Eric Fryer has -6.3 framing runs in his MLB career, per Baseball Prospectus, and that ineptitude was on display last night in Washington. Despite that, Leake managed to pound the zone enough — and fool the ump a few times — to set down the Nats.

Leake is no one’s idea of an ace; he won’t run an ERA of *squints to look at FanGraphs* 0.60 for the entire season. (Damn it, Matheny, why didn’t you pull him two innings sooner?) His velocity and movement are the same as they’ve always been; so is his pitch mix, for the most part. But these dominant starts still count — unlike those American Rag shirts, no one will come to take them back.

Yesterday’s biggest home run

Aaron Judge — 437 feet

GIF via MLB.com

How does MLB determine which highlights get the Statcast video treatment? When I searched “statcast” on MLB.com’s video database, these were the top four results (three of which were the only ones from yesterday):

Image via MLB.com

“Judge’s hard-hit single”? Captivating stuff, MLB — but can it really compare to this massive four-bagger? I mean, this is a pretty impressive knock. Not many hitters can take a letter-high sinker 400-plus feet:

Image via Brooks Baseball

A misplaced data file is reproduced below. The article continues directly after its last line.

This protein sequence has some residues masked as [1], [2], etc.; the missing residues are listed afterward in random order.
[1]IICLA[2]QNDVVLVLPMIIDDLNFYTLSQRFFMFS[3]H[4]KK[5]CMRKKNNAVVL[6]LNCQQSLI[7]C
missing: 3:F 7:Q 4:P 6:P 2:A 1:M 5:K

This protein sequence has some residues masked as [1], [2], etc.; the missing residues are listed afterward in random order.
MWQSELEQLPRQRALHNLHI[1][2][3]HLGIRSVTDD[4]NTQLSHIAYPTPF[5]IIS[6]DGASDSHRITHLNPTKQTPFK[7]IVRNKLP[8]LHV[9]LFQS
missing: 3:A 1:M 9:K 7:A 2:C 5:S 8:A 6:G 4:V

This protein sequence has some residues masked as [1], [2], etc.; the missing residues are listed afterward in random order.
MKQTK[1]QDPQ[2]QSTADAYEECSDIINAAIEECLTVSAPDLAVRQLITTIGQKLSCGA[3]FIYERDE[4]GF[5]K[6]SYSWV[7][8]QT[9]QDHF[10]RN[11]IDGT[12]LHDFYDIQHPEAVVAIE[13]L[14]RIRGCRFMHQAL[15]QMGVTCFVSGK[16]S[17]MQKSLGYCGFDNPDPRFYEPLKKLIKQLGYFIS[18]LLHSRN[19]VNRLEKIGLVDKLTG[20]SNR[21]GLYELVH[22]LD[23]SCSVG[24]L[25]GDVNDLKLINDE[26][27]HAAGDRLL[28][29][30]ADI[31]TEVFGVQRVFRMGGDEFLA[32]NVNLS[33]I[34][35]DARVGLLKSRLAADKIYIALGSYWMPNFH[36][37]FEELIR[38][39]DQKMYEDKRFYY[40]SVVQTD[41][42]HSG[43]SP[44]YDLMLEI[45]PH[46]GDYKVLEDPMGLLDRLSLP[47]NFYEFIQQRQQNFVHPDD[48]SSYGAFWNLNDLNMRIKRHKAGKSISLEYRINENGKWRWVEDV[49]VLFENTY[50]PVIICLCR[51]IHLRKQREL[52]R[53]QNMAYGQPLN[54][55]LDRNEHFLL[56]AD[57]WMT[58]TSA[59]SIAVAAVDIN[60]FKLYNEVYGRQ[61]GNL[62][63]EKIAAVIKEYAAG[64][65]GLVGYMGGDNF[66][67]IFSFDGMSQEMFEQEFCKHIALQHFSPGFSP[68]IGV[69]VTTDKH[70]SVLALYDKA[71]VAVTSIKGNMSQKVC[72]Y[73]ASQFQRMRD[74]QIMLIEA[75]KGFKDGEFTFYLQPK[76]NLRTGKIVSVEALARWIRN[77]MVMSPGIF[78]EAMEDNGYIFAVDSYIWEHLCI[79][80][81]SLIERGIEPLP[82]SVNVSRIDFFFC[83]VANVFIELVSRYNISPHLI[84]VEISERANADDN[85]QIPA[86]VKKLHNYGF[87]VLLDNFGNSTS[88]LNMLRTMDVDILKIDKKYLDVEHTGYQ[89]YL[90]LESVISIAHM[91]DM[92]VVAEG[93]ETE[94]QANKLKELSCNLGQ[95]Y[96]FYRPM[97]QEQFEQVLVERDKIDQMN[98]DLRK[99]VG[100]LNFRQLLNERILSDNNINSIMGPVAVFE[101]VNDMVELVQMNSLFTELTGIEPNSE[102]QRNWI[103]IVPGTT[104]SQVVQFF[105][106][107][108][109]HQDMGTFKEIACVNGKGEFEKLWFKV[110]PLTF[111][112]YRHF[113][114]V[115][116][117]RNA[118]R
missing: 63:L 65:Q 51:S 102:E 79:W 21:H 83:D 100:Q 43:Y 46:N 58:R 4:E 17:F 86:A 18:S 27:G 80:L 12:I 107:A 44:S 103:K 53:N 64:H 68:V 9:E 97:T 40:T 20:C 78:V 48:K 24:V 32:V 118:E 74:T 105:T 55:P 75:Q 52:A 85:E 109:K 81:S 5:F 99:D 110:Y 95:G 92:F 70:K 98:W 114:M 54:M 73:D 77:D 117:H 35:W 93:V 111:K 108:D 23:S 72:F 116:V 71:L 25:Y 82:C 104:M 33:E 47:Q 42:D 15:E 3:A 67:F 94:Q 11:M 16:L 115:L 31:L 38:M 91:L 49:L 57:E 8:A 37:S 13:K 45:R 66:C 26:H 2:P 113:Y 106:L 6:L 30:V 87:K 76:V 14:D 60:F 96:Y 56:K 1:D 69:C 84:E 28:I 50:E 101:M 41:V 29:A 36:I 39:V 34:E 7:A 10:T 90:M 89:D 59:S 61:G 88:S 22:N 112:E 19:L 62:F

Judge doesn’t yet have the eminence of his teammate Gary Sanchez, and snubs like this from our major-league overlords don’t help. But Judge’s natural power — which really defies description — is starting to shine through; through 29 plate appearances this year, he’s smacked three home runs and put up a .308/.379/.692 line. Statcast will come around eventually.

SABRy tidbits

  • Quick: Who are the Giants’ left fielders? If you didn’t know, you’re not alone — and you should savor that ignorance. McCovey Chronicles’ Grant Brisbee dives into San Francisco’s left field quagmire, putting the club’s struggles in perspective and trying to find a solution.
  • The Athletics — like every team, I suppose — need a leadoff hitter. They have plenty of choices, too, from Rajai Davis to Marcus Semien to Matt Joyce to… well, I’ll just let Athletics Nation’s Alex Hall break down the options.